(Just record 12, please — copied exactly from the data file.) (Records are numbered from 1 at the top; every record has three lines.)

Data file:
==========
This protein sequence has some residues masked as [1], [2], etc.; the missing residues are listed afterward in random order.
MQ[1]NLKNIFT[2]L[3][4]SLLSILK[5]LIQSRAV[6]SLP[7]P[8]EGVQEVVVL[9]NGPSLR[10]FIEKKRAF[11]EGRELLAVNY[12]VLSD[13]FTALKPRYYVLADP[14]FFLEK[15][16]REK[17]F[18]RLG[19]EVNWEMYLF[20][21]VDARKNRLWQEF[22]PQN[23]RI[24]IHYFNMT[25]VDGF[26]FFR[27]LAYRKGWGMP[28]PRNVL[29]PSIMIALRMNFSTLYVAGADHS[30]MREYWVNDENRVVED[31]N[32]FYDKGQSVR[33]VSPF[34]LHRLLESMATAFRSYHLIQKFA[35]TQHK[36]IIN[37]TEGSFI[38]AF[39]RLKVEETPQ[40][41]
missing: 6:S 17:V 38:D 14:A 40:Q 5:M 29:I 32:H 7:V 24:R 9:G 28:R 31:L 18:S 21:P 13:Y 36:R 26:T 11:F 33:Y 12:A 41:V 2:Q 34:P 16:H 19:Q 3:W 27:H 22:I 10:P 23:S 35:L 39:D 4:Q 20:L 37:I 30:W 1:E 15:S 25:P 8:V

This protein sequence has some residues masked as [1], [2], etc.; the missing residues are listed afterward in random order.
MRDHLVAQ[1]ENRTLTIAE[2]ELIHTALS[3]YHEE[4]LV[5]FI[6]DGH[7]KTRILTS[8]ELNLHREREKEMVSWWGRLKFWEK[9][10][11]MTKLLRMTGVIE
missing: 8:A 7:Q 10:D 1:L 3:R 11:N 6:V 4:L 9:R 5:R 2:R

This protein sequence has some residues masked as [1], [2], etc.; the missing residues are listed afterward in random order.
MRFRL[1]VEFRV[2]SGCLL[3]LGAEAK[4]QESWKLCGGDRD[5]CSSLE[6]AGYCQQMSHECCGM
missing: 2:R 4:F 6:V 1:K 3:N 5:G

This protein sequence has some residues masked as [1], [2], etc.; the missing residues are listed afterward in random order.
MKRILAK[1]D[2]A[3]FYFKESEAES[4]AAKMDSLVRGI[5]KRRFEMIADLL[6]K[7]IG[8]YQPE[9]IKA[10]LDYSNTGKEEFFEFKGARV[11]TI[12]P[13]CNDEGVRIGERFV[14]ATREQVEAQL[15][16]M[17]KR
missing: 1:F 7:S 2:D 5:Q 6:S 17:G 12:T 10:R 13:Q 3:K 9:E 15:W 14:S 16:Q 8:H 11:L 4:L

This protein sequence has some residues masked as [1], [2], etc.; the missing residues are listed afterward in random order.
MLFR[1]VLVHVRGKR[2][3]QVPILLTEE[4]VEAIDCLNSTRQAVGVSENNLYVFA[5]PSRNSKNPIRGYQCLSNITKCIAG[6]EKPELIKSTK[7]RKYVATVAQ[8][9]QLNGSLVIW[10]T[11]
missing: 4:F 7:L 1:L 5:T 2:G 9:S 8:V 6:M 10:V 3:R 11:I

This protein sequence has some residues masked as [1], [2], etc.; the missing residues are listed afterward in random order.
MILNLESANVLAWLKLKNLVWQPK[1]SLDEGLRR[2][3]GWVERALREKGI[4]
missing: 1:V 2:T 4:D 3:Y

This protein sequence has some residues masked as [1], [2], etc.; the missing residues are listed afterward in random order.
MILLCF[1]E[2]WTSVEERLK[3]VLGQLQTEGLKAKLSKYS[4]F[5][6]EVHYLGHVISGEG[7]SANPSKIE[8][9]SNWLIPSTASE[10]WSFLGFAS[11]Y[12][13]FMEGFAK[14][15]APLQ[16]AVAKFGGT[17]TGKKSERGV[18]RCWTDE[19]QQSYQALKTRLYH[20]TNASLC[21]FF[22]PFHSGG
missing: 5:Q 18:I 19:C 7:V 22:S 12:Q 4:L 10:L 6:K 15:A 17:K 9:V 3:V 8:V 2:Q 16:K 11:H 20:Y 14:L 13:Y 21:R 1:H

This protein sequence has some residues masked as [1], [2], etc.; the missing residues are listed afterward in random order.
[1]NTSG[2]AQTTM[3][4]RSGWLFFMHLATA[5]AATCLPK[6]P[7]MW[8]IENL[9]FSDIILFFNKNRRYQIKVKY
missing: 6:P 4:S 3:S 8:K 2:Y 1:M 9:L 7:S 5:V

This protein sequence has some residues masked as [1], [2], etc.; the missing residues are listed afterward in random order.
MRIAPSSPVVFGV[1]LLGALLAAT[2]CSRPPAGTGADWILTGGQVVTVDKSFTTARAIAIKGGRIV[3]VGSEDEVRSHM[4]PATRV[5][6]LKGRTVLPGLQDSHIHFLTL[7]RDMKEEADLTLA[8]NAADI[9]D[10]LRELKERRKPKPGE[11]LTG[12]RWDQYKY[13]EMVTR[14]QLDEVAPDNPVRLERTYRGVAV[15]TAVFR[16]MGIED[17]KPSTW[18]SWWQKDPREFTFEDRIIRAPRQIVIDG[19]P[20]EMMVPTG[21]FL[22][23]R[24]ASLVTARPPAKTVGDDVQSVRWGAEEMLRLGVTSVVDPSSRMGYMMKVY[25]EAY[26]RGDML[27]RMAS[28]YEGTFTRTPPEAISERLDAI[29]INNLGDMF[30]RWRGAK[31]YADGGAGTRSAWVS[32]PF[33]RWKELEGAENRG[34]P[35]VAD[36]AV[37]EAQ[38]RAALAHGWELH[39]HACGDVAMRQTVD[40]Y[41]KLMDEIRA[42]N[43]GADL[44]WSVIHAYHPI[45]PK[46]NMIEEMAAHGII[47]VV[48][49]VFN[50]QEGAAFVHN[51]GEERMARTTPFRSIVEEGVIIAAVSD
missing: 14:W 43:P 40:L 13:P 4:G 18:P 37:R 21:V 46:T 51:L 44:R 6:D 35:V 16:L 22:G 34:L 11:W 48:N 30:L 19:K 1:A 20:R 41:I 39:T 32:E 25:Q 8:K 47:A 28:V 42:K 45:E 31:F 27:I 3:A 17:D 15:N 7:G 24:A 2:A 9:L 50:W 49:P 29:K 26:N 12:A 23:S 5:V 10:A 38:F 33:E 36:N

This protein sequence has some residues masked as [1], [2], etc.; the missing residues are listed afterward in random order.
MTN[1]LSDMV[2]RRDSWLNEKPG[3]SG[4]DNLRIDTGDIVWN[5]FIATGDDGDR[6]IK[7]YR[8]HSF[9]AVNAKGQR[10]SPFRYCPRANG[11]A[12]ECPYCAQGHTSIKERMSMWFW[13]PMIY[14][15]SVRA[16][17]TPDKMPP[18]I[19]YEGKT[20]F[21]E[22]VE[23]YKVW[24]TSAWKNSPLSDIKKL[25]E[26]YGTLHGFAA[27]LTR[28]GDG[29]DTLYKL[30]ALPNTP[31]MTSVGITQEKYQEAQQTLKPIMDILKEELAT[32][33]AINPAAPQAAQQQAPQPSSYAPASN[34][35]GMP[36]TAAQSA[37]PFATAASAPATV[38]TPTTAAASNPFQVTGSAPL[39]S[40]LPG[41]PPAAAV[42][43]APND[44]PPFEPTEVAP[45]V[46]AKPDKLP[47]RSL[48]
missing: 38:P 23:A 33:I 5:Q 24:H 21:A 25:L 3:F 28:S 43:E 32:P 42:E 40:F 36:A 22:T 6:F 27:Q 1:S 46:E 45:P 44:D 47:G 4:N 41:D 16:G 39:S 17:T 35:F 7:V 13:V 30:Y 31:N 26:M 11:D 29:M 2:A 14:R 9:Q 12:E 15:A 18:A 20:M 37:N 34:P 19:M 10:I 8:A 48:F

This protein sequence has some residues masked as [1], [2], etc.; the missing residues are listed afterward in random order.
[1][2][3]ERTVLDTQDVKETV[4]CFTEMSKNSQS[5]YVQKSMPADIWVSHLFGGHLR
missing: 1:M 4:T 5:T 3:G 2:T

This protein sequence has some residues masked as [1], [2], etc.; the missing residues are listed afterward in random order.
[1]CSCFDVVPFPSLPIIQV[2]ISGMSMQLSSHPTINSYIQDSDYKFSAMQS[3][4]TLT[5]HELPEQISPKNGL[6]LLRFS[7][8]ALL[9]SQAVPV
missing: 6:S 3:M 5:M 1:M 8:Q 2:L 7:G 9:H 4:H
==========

This protein sequence has some residues masked as [1], [2], etc.; the missing residues are listed afterward in random order.
[1]CSCFDVVPFPSLPIIQV[2]ISGMSMQLSSHPTINSYIQDSDYKFSAMQS[3][4]TLT[5]HELPEQISPKNGL[6]LLRFS[7][8]ALL[9]SQAVPV
missing: 6:S 3:M 5:M 1:M 8:Q 2:L 7:G 9:H 4:H